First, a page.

Newspaper Page Text
--labll-ned July -4, 1856.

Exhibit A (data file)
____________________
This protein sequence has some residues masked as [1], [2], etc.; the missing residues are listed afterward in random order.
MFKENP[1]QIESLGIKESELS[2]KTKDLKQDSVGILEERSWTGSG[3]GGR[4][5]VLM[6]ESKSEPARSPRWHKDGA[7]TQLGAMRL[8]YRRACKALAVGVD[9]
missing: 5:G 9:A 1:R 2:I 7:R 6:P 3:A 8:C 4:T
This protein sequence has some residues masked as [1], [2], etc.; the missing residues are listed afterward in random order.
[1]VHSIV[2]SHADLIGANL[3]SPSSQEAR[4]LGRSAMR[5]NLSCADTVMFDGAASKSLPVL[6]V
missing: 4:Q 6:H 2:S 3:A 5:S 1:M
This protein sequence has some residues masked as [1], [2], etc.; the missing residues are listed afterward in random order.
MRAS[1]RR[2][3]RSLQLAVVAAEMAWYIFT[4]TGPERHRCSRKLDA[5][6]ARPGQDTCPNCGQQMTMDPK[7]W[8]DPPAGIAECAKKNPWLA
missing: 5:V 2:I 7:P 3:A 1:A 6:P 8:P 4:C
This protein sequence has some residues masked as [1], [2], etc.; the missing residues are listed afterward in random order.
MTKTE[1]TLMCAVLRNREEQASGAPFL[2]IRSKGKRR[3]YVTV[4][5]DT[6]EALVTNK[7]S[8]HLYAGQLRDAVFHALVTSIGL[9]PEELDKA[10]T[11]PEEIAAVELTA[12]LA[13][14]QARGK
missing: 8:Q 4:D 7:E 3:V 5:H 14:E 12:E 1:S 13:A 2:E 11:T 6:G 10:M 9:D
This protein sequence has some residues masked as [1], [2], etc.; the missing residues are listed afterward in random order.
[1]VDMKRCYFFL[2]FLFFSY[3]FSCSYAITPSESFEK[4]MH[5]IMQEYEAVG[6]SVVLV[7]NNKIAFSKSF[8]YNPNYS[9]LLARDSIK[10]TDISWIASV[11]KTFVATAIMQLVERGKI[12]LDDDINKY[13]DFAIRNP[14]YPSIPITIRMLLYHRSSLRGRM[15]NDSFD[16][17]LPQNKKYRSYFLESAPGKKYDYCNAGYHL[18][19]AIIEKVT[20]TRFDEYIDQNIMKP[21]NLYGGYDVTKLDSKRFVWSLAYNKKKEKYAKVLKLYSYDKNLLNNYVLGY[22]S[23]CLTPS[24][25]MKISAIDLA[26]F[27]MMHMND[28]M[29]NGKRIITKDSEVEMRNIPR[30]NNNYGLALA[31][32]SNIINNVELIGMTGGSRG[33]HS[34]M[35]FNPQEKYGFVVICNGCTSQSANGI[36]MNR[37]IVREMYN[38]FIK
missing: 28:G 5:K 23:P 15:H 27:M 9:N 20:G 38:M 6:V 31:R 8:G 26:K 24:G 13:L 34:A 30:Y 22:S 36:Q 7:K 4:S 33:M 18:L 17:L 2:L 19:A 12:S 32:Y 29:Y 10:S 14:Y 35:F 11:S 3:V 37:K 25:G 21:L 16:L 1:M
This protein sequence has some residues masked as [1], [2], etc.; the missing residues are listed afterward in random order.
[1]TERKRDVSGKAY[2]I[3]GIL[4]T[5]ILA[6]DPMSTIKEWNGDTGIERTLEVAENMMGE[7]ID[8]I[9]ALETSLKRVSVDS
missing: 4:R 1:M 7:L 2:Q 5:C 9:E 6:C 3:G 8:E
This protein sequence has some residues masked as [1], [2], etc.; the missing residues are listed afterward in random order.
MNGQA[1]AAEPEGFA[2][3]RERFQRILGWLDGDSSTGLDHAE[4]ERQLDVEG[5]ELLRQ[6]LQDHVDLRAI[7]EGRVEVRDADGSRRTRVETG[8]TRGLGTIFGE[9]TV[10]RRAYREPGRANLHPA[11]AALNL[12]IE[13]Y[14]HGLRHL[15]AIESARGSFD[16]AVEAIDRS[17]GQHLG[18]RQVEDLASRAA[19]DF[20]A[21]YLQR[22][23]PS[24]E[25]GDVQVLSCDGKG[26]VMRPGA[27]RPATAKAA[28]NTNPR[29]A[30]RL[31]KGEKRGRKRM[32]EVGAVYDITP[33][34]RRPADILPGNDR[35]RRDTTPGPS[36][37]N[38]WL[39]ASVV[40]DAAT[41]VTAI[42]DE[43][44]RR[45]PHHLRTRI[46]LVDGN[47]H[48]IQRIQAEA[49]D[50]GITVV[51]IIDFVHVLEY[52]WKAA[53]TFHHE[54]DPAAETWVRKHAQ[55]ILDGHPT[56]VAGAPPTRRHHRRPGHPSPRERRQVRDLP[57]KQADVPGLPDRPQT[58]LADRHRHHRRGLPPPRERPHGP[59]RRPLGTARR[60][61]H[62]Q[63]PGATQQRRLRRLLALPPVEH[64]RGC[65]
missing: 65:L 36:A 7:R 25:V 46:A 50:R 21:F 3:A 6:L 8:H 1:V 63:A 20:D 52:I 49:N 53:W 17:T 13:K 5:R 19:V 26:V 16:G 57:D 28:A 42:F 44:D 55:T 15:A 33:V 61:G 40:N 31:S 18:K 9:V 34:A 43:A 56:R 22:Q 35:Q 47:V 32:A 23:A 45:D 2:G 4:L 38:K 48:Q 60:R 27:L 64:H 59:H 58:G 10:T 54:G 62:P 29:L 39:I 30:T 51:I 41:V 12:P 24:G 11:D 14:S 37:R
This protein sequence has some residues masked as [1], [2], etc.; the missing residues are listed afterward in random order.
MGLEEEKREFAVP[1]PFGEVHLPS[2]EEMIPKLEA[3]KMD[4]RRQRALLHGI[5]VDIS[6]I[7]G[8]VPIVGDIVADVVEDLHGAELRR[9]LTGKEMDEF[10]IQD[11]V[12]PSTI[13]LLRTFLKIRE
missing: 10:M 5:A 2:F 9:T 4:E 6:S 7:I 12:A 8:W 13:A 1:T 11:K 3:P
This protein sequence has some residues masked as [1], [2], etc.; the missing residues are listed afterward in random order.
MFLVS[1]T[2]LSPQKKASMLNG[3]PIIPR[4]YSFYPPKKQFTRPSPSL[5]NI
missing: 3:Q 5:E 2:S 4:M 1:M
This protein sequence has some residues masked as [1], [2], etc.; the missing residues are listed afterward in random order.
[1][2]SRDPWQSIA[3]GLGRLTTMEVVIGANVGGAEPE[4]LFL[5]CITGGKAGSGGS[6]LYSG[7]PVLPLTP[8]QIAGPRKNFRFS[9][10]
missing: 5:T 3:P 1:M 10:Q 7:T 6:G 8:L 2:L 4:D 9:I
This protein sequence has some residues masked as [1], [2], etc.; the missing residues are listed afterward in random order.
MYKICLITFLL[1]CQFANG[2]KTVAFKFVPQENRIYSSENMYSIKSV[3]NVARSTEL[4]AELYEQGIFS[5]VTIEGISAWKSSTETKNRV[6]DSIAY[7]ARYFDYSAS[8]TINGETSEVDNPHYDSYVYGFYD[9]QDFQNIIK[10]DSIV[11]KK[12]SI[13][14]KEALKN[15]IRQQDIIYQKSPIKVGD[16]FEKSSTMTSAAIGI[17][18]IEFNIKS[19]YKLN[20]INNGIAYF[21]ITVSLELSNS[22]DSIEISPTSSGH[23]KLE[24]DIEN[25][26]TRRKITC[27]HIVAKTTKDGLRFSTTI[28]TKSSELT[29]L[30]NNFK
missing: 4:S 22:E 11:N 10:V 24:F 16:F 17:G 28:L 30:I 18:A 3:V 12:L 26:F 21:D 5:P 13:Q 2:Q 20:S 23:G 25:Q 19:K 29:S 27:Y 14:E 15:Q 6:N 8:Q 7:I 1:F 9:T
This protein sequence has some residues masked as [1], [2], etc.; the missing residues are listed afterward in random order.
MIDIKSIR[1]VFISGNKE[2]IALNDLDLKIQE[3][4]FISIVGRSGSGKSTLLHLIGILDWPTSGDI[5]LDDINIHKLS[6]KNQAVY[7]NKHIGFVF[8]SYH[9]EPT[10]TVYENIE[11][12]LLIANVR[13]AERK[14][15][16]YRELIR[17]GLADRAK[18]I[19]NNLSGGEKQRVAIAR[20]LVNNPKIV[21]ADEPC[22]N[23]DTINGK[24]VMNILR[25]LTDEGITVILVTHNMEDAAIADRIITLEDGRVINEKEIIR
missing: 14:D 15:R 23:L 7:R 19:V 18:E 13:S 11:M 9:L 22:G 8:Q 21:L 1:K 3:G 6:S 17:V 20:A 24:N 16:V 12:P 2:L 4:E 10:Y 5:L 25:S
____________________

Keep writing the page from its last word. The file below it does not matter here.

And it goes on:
HONOLULU, HAWAIIAN ISLANDS, WEDNESDAY, MAY IS, 1S9S. PRICE FIVE CENtfSL rzoii xxvn, no. 4922. J. Q. WOOD, Attorney at Law. AND NOTARY PUBLIC. OFFICE: Corner King and Bethel Streets. 1)1. C. 15. HIGH, Dentist. Philadelphia Dental College 1S92. Masonic Temple. Telephone 318. A. C. WALL, J). 3. S. Dentist. LOVE BUILDING, : FORT STREET. M.E. G1UXSSMAX, D.D.S. Dentist. 98 HOTEL. STREET, HONOLULU. Office Hours: 0 a.m. to 4 p. m. 1311, A. eT. DEKB Y, Dentist. CORNER FORT AND HOTEL STS., MOTT-SMITII BLOCK. Telephones: Office, G15; Residence, 7S9. HOURS: 9 to 4. GEO. II. IIUDDY, D.D.S. Dentist. FORT STREET, OPPOSITE CATHO LIC MISSION. Hours: From 9 a. m. to 4 p. m. DR. M. WACHS. Dentist. Cniversity of California. Beretania near Fort street. Office Hours: 9 to 12 a. m. and 1 to 4 p. m. C. L. GARVIN, M.D. Office No. 537 King street, near Punchbowl. Hours: 8:30 to 11 a. m.; 3 to 5 p. m.; 7 to 8 p. m. Telephone No. 418. MRS. F. S. SAVANT-JEROME, M.D. HOMEOPATH. Has opened office No. 223 Hotel street. Women's and Children's Diseases. Special studies made of dietetics and physiatrics. DR. GEO. J. AUGUR. homcepatiiic practitionek and Surgeon. Special attention Given to Chronic Diseases. Richards street, near Hawaiian hotel. Office and Residence the same. Office hours: 10 to 12 a. m.; 3 to 4 p. m.; 7 to 8 p. m. Sundays 9:30 to 10:30 a. m. Telephone 733. W. T. MONSARRAT. VETERINARY SURGEON AND DEN TIST. TELEPHONES 1C1 & C26. CIIAS. F. PETERSON, Attorney at Law. AND NOTARY PUBLIC. 15 Kaahumanu St. LiYIjIS a. dickey, Attorney at Lav. 14 KAAHUMANU STREET. Telephone, CS2. william c. pa11ke, Attorney at Law. AND GENT TO TAKE ACKNOWLEDG MENTS. Office: Kaahumanu St., Honolulu. O. G. TILVPIIAG-EX, ARCHITECT. 223 Merchant Street, between Fort and Alakea. Telephone 734. Honolulu, H. I. H. HACKFELD & CO., Ltd. 1SSII s, Cor. Fort and Queen Sts., : Honolulu. Genera IP ii m of the following Stocks have been placed in our hands for sale at prices that should be of interest to in tending investors: Eva Plantation Co. Paia Plantation Co. Kahuku- Plantation Co. Hawaiian Electric Co. Inter-Island S. N. Co. Wilder S. S. Co. Hawaiian Safe Deposit and Investment Company. - GEORGE R. CARTER, Mgr. Office in rear of Bank of Hawaii, Ltd. SPECIAL BUSINESS ITEMS. ART AND SCIENCE. At the World's Columbian Exposi tion art and science was thoroughly exemplified. The greatest achieve ments of modern times were on exhi bition. Among the many beautiful displays none attracted more atten tion than that made by the Singer Sewing Machine Company. It won the enthusiastic praises of all. B. Berger sen, Agent, Bethel street. The City Carriage Company possess only first-class hacks and employ only careful, steady drivers. Carriages at all hours. Telephone 113. JOHN S. ANDRADE. GUIDE THROUGH HAWAII. PRICE, GOc. BEAUTIFULLY ILLUSTRATED. FOR SALE BY ALL NEWSDEALERS WOMAN'S EXCHANGE. 215 Merchant St. HAWAIIAN CURIOS Leis, Kapa, Niihau Mats, Calabashes, Idols, Fans, Shells, Seeds, etc., etc. SAMOAN TAP AS, Carved Emu Eggs, Hula Drums, Gourds, etc., etc. Point Lace Handkerchiefs, Doylies, Fayal work and Hawaiian Dolls. Telephone 659. MISS TOWNE. TEACHER OF CHINA PAINTING Studio, Second Floor Pacific Hard ware Company. Glass Days Mondays and Tuesdays, afternoon; "Wednesdays and Fridays, morning. T. 31. DAVIDSOX. Attorney and Counsel lor at Law. No. 206 Merchant Street : Honolulu. ciiakl.es cjlahk. Attorney at Law. ' 121 MERCHANT STREET. Honolulu Hale. Tel. 343. Up Stairs. BEFORE BUYING Your Furniture call at the IXL and see the low prices in Antique Oak Bedroom Sets, Iron Beds, Wardrobes, Chairs, Rockers, Bureaus, Tables, Meat Safes, Stoves, Washstands, Ice Boxes, Etc. S. W. LEDERER, Corner Nuuanu and King Sts. P. O. Box 4S0. Tel. 47S. -THE- 'BLICKENSDERFER' PRICE, S35.QO. Guaranteed the equal of any type writer in the world. H. E. WALKED, Agt. Mason Block. Ill UNCLE SAM BOYS ting to Amuse for a Wel come to Them. BALLY AT DRILL SHED TONIGHT Many Suggestions Are Made Ques tion of Shore Leave Probable Sailing Program. The Drill Shed meeting this evening is a public rally and is for the purpose of arranging reception and entertain ment of United States ships, crews and soldiers en route to Manila. The gathering is or happens to be under the auspices of the Hawaiian Fourth of July committee of 1897. This is because that was the organized body by which the matter was first con sidered. No criticism on this score has been heard and there can hardly be any dissatisfaction or questioning. The committee is composed of about seventy-five prominent citizens, with Geo. W. Smith as chairman and the meeting tonight will be a thoroughly representative convention. A good many suggestions for the ex tension of Hawaii's aloha to Uncle Sam's boys have been made. First and foremost it may be taken for granted that they will be given music and refreshments. Details can be set tled later. The first visitors to be looked after may be here on Sunday or Monday next. There is no official information as to the movements of transports or supply ships. From all that the Ad vertiser is able to gather, those who are giving the matter the most atten tion figure: That the City of Peking will leave first with ammunition and men and supplies generally for Dewey, that she will be sent post haste from San Francisco, stopping here but a few hours for coal and that she will be along; second, the Australia and City of Sydney are to come with men and to be under the convoy of the U. S. S. Charleston, a white ship not unknown in this port. The ammuni tion for the cargo of the Peking was suppose to have reached San Francisco from one to two days after the Gaelic sailed. Meantime, the three auxiliary ships were being prepared for the voy age. They will travel high speed to this port and here replenish coal bun kers. To a gentleman who will be in close communication with the three mer chantmen and the man-of-war on ar rival, there was yesterday broached the question of doubt. It was not believed that any number of the men would be permitted to come ashore. The officers will be in town as they like. This situation will not at all interfere with entertainment of the Americans. There would be some extra pleasure in it for the town peo ple if they had the task of going off in all kinds of craft to the transports. It was stated yesterday in an official quarter that the Alert might come down here and give the Bennington a chance to go on to Manila. The officers and men of the Bennington are fairly desperate over being held here. There are especially disappoint ed since learning of the excitement and glory their old friends of the Bal timore have had. An officer of the navy said yester day that as Admiral Dewey had an nexed coal piles, hospitals, water sup plies, land batteries, repair shops, docks, etc., he had likely also found over in Manila some ammunition that he could use. The Baltimore took out from here for the Asiatic squad ron 100 tons of ammunition brought here from the Coast by the Mohican. This cargo was unloaded at the Oahu railroad wharf and carried by lighters to the cruiser. At the meeting tonight the plan of having a holiday in town if the oppor tunity seems to justify, will be ad vanced. If an number of men in transit are given shore liberty it will be considered proper for business houses and Government offices to close at least part of a day. This will give ''all hands" the chance to assist in attentions to the callers. Tennis Tournament. It is now settled by the committee that the annual tournament of the Ha waiian Tennis Association will be held next month. Entries will open at the Hobron Drug Company store on June Sth, closing June 13th at 5 p. m. Play begins the 15th. Gentlemen must pay $1 registration fee. Ladies free. The tournament will include men's singles and doubles.. ladies' singles and mixed doubles. J. Q. Wood has been agreed upon as referee. Walter Dillingham stated yesterday that he would not be able to play in the tournament. During the preliminaries all the courts of the city will be used. On Vacation. James Bicknell, W. F. Storey and W. E. Beckwith, all employes of the Cus tom House, left for Maui on the Clan dine yesterday, to indulge in a two weeks' well-earned vacation. They will go to Kahului first and from that place will make visits to other points on Maui. They are thinking of mak ing the ascent of Haleakala. MIDNIGHT Blaze in Wharf Ware house of Hackfeld & Co. Large Storage of General Merchan dise Damaged 300 Sacks of - Wool A Red Hot Roof. the fire department was called out jus at the crack of midinght. The alarm was sent to the telephone offices fromhe Customs service watch of last night. At first it thought a ship was burning. The direction was to run to the Pacific Mail wharf. Two steamers and the chemical engine made good time to the water front. It was found that the fire was inside the large ware house of H. Hackfeld & Co., Ltd., just mauka of the shed of the Pacific Mail wharf. Suction pipes fyom the steamers were dropped into the bay. There seemed quite a wait for water. The high wind interfered with getting up steam. The chemical was taken on the dock, but could not get inside the building from that region. It was then brought to the town side, where one of the large double doors had been forced. A minute after chemical streams were applied there came water from both steamers. In about ten minutes there was no more fire. Damage will amount to several thou sand dollars. The storage place was well filled. Everything inside was in sured. The contents included 300 sacks of wool, bundles of sugar bags, sacks of flour, nails, matches, rope, wire, boxes of cloth and prints, in short merchandise of all kinds. Con siderable harm must have been done by water, though Chief Hunt tried to avoid this loss. The fire seemed to have started in ibout the center of the building. It seized well on the roof timbers, as the ron covering was red hot for many iards. Archie Gilfillan was on hand for the owners, but after interviewing watchmen and others thought it was only common guessing to attempt to say what caused the blaze. Any loose fire might have been carried through a ventilator by the prevailing wind, or a cigar or cigarette stump with fire might have been left inside during the day. Water was played on the place for perhaps half an hour. Then a force of Hackfeld men went to work. The captain of the steamer Cape Ot way ran a line of hose from his vessel. There will in all likelihood be a fire inquest. Two Civil Cases. Judges Perry and Stanley of the Cir cuit Court had juries and civil cases on "their hands" yesterday. Before Judge Perry it was a dispute between J. H. j Fisher and McChesney & Sons, grow ing out of an assignment, at one time made by PoppJeton, the baker. Frank Ferreira, assistant hack in spector, is defendant in a case before Judge Stanley. Ferreira, as an officer, forced an entrance to a residence on Punchbowl.- There is a claim for $300 of damages. In the lower Court the damage award was $5. A GREAT OPPORTUNITY. We will sell for one week Table Linen, Napkins, Sheeting, Pillow Cas ing, below cost. This means such bargains as are not offered every day. Ladies will do well to replenish their supply. L. B. Kerr, Queen street. F RE THE CABLE Eiculsive Franchise Bill Passed By tie Senate. HOUSE OH APPROPRIATIONS More Assistants for the Courts. The Band Will Play During the Period. SENATE. Seventy-eighth Day, May IT. The cable bill passed third reading. Not only was the original amendment carried, to which the Executive is op posed, making it necessary to secure the approval of the Secretary of State of the United States before the contract with the cable company becomes oper ative, but an additional amendment was passed providing that such ap proval shall be secured within six months from the date of the approval of the bill. Attorney-General Smith and Minister Damon, vigorously attacked the exclusive feature in the bill. Sen ator Hocking asked if the result of its passage would not in effect be a vote of want of confidence in the Exe cutive, lis right to discussion was questioned by Senator Brown on the point of order that there was no mo tion before the Senate. Senator Hock ing endeavored to make it debatable by a motion to lay on the table, which is non-debatable. The motion was lost and the bill passed, by a vote of 10 to 1, Senator Hocking voting in the negative. Senator Brown's substitute opium bill, placing the importation and sale under the authority of the Board of Health, passed second reading. Third reading was sot for Wednesday. Minister Cooper reported several acts signed by the President. Three bills were returned from the Printing Com mittee. The bill to create a marine park on the east side of the harbor was report ed on with recommendation for pass age. Reports were also made on the House amendments to tne Land Act and recommending the bill to license the local manufacture of grapes. These reports were received to be considered with the bills. The Public Lands Committee recom mended the passage of the bill relating to the construction of railways over tide water. Two bills, introduced by Minister Cooper, making slight amendments to the Laud Act and confirming the sale of two lots of land in North Kona, passed first reading and went to the Printing Committee. At 11:30 o'clock the Senate adjourn ed. HOUSE. Rep. Isenberg reported for the Mili tary Committee on certain items in the appropriation bill in part, as fol lows: "We find that, during the last ses sion of the Legislature the appropria tion for the support of military pay roll was $133,700.50, but of this amount onlv $112,009.02 was used, leaving a balance for Government realization of S21.G90.5S. -This was accomplished through very conservative manage ment, ail we believe that the appro priation asked for at this session of the Legislature, namely: $110,000.00 is an extremely reasonable one, and know ing as we do, that the Minister of For eign Affairs will expend no more of the appropriation of this department than he deems absolutely necessary, we would recommend that the sum of $110,000 asked for be granted. "The annropriation of $36,000 asked for the maintenance of the band is the same as that passed at the last session of the Legislature, and we re commend that it be granted." Rep. Gear reported for the Commit tee on Health on a large number of items. This report was laid on the table to be considered with the bill. Rep. Robertson reported for the Ju diciary Committee on certain items in the appropriation bill. Report laid on the bill to be considered with the bill. Rep. Loebenstein made two reports for the Public Lands Committpe. The same course was taken with these. The appropriation bill was taken up on second reading. The President's salary went through as in the bill, -rr'-u noma tn t Vo itfm of $4.f;00 for I V 11 ' 11 It V -l 1 J v vv - j Princess Kaiulani, the majority of the I committee report, raising the amount to $6,000 was moved adopted. Rep. FOR McCandless moved to strike out the item but this motion was not seconded. The next discussion arose on the item of ?1.S00 for the fourth clerk of the First Circuit. The committee re commended striking out the whole thing and doing away with the office altogether. Rep. Gear objected and moved for passage of the item as in the bill. He read a communication from the Chief Clerk of the Supreme Court in which ho stated that the Chief Jus tice's opinion on the matter had not been asked. Rep. Robertson objected to the lan guage of Clerk Henry Smith in saying that the committee had not made pro per investigation. The clerk himself had been seen and also others who know about the workings of the Court. Rep. Achi was a little stronger in his language. Clerks of the Court were in the habit of taking outside work and of using the time that should be given to their regular duties. The Chief Clerk himself went to Maui not long ago on business outside of his duties. He charged the estate he was working for a certain amount of money for his services and at the same time drew his salary from the Government. This did not look as it there was enough work to keep four clerks busy. The recommendation of the commit tee was adopted and the office of fourth clerk abolished. At 12 m. the House took a recess un til 1:30 p. m. AFTERNOON SESSION. Upon arrival at the item of $12,000 for the salary of the Minister of For eign Affairs, Minister Cooper arose and gave the President's sentiments. Minister Damon stated that the mat ter was a delicate one and particular ly so, from the fact that the President had recommended the raise in salary. However, for the present it was not a question of salaries that should agi tate this Legislature. There were more important matters to be consid ered. The men in the present Minis try should stand by the President in the matter of the original salaries to show the people they were not in office for coin but to see the country out of a very unpleasant situation. "We are not out of the woods yet," said Minis ter Damon. "I cannot speak for ray colleagues but I believe they think the same as I do. I think it Is a mis take to change the salaries one dol lar." Various members spoke on tho mat ter and the item finally passed at $9,000. The House adjourned at 3:25 p. m. NOT NEUTRALITY. Tenor of pispatches Sent on to. Washington. There was not a great deal of news to the Government by the Gaelic. From Minister Hatch and Mr. Thurston there were letters without special fea tures in the information line. The in timation is given that annexation is or appears to be very near. It Is stated, however, that "war legislation" has the right of way. The Administration at Washington is eager as ever to ef fect annexation. Important and significant dispatches have been sent by the Cabinet here to Washington. A Government member approached on the subject spoke with much caution and extreme reserve. He said In substance, but rather without committing himself to the expression, that Hawaii had sent word that the United States would receive at this port all the favors "consistent with the relations of the two countries, past and present." It was hinted that this defi nition of attitude might be accepted quite liberally. The South Sea Island leper men tioned several days ago as having es caped from the Kalihi receiving sta tion, was found dead in a barn in Palama, Monday night. The man when taken from his home first was very feeble. He was quite aged and said that he preferred death to separation from his friends. Royal makes the food pure, wholesome and delicious. POWI Absolute.' puro OVH MKUM PTTWOFQ CO.. HfWVOfflL